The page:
Receiving an acquisition offer is exciting. You’ve presented your business (and your professional reputation) on the table and someone has come by and found it appealing.
But before you start planning your retirement, just remember that almost half of all acquisition offers don’t make it to the final stages. In fact, receiving the offer is the easy part. For most business owners, it’s closing the deal that’s difficult.
After piquing a potential buyer’s interest, there are a lot of factors which come into play during the business sale process that could make or break the success of the transaction.
Selling your business is a deeply conflicting and personal decision, and the ramifications affect not only yourself, but your staff as well.
Whether you have 3 or 300 staff working for your business, the decision to tell them you’re planning to sell is something many business owners will struggle with.
It begs the question: Should you tell your staff you are thinking of selling your business? If so, when?
Trying to find the words to tell your employees you are selling, and knowing the best time to do so is a challenge. One that there is no perfect answer to. It is a deeply personal decision for each business owner and only you can decide on how and when you will break the news.
Being honest and transparent about decisions which will affect your team may seem like the ethical thing to do. Especially if you have developed close working relationships.
But doing so also presents a large number of risks:
- Employees no longer feel like they have job security. They immediately start looking for another job.
- Competitors may find out, and try to use this information against you.
- Loyal customers may end up leaving you for competitors
If any of these outcomes were to occur, your potential buyer could use this information to their advantage in the transaction process. Depending on the severity of the loss, a worst-case scenario may result in an offer being withdrawn and the deal falling through altogether.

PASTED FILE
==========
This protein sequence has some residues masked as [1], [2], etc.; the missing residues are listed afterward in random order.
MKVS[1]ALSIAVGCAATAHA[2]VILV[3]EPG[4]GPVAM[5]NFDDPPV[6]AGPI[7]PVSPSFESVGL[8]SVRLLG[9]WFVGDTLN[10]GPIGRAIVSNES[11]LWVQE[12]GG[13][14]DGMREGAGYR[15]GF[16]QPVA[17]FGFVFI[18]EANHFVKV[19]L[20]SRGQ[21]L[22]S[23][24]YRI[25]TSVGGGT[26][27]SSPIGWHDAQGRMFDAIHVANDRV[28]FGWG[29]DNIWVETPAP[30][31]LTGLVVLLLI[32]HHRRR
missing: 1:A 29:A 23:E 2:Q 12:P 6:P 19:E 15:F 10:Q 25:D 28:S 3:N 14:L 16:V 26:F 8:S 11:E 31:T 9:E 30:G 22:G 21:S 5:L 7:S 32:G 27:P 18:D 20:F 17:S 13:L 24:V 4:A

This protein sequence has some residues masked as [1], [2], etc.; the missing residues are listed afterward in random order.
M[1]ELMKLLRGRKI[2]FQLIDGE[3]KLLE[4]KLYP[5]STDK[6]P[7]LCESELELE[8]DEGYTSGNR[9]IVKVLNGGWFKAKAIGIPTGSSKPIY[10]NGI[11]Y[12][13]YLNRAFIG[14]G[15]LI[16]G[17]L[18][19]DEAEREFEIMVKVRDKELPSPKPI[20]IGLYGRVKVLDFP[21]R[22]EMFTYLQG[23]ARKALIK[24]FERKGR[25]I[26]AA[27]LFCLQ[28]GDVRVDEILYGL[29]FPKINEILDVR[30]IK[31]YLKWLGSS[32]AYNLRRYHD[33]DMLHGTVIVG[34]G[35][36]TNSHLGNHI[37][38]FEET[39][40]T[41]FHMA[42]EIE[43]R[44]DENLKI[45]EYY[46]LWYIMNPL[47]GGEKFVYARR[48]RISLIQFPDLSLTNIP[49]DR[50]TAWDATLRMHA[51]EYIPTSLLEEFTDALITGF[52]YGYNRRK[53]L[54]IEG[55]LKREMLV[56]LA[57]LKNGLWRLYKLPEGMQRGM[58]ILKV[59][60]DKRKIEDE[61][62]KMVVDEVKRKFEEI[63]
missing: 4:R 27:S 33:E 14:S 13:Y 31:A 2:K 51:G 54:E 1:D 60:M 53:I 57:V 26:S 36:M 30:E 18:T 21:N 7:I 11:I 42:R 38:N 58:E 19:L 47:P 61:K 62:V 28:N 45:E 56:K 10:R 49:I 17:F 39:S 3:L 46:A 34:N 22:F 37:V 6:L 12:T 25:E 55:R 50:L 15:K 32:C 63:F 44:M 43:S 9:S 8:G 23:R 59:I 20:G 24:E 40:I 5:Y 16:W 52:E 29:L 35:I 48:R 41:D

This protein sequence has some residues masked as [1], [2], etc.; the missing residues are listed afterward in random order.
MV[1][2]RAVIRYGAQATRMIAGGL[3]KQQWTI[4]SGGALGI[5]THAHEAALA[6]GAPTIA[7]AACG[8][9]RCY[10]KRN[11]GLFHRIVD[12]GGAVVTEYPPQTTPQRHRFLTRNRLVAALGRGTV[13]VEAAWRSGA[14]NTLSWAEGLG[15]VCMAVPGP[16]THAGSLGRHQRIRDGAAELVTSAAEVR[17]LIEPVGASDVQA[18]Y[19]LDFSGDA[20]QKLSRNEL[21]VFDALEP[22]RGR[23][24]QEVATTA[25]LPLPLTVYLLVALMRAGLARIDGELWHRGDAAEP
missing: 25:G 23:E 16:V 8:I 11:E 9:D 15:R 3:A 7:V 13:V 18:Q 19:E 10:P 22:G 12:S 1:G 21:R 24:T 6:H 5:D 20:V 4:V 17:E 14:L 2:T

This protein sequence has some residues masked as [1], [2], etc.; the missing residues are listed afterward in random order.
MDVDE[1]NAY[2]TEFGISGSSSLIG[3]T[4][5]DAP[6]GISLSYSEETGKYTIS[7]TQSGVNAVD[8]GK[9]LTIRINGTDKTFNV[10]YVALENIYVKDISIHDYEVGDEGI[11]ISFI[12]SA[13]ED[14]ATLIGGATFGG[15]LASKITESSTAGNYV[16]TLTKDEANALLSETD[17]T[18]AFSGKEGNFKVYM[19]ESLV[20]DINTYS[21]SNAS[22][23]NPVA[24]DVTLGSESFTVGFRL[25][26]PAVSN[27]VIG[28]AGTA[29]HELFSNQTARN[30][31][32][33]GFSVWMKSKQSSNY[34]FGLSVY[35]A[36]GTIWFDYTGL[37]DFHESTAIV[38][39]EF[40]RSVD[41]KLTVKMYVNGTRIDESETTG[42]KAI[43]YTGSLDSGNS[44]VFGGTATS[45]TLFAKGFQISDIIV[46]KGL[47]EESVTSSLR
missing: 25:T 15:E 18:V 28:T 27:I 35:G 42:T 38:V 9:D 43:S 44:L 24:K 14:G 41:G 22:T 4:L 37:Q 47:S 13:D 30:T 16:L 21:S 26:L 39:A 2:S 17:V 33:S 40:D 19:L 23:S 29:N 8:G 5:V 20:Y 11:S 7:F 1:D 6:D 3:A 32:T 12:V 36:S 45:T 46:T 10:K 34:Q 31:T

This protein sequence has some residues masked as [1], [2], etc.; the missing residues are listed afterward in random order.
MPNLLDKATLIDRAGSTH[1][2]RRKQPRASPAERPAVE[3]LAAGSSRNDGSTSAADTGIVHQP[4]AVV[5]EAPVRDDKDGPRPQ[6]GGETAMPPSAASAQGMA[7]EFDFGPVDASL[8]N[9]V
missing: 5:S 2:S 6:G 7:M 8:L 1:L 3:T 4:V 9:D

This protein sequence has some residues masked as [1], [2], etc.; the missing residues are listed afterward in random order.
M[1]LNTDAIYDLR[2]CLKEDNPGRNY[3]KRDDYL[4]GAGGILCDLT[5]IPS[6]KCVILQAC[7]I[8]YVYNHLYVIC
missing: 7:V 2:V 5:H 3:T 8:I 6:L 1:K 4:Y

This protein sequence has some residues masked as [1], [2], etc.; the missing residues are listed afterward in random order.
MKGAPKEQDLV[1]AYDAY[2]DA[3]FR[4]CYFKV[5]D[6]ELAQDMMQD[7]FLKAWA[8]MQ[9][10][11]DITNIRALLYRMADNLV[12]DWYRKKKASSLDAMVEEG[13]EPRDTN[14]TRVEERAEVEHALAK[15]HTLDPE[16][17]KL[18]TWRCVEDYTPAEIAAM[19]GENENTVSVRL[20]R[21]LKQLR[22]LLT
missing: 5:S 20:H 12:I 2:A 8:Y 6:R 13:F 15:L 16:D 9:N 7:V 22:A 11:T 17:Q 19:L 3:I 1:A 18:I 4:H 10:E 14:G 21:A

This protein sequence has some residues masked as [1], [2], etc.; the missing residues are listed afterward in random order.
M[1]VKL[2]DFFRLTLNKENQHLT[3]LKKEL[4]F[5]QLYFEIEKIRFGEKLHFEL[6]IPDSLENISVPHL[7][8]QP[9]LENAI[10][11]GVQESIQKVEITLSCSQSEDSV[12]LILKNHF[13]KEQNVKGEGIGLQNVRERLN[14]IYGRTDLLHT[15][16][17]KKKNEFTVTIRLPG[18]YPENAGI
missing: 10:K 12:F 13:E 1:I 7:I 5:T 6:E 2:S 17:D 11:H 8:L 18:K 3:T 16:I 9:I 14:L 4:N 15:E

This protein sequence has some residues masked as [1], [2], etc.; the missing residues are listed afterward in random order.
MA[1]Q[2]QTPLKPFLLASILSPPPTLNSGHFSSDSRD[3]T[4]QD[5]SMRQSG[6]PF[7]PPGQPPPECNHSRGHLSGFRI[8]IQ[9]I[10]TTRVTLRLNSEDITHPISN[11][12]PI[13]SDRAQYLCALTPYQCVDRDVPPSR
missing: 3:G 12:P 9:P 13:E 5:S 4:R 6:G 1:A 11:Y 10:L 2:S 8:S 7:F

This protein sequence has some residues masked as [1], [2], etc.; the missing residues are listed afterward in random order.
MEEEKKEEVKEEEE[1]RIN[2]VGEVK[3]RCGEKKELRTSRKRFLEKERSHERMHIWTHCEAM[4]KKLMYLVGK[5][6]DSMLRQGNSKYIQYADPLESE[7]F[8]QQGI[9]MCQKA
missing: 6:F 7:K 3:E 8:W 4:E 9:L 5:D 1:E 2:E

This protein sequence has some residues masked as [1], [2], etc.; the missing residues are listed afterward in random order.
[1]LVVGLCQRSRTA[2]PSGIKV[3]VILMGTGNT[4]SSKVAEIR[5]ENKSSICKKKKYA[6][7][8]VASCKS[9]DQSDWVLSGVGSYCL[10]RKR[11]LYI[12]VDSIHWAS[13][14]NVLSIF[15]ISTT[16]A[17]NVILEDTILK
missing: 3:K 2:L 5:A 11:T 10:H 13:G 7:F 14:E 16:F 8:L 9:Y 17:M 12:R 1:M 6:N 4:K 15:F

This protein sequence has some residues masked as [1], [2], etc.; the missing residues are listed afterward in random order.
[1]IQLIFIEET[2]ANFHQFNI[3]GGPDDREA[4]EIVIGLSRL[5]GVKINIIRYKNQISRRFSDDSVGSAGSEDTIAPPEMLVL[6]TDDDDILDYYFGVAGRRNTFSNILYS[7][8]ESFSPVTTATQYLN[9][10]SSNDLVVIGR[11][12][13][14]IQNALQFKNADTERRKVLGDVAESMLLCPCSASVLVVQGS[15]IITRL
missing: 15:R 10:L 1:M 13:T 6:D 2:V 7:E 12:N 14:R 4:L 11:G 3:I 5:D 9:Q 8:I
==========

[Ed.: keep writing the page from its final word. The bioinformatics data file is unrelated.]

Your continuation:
Another morning. Another coffee.
The phone rings, only this time it’s not any enquiry.
Someone wants to buy a business… your business!
After the initial shock has worn off, reality sinks in. It’s only natural to get excited about the situation!
Next comes thoughts of living it up on a tropical island and making plans for the future.
Being financially secure with your retirement nest egg already in place is the dream. But it’s also a trap to get too far ahead of yourself before finalising an acquisition.
The ultimate dream for many business owners is to have a business that's not reliant on them to show up everyday.
Not only does this create more personal freedom, it also impacts the value of a company.
A company which runs on autopilot is highly sought after by buyers, and they are willing to pay a premium to find one. But, a company that requires hands-on involvement from its owner is likely to result in a heavily discounted offer.
Why? Because an acquirer wants to know that when they take the reins, the business will keep generating a steady stream of income, and it won't all fall apart because you've left!
This upcoming summer, consider the possibility of giving yourself a lengthy break. See how your business runs while you’re not around.
It’s highly likely some things will go wrong. But by identifying areas that need improvement, you can put steps in place to take your business one step closer to operating independently - while making it more valuable.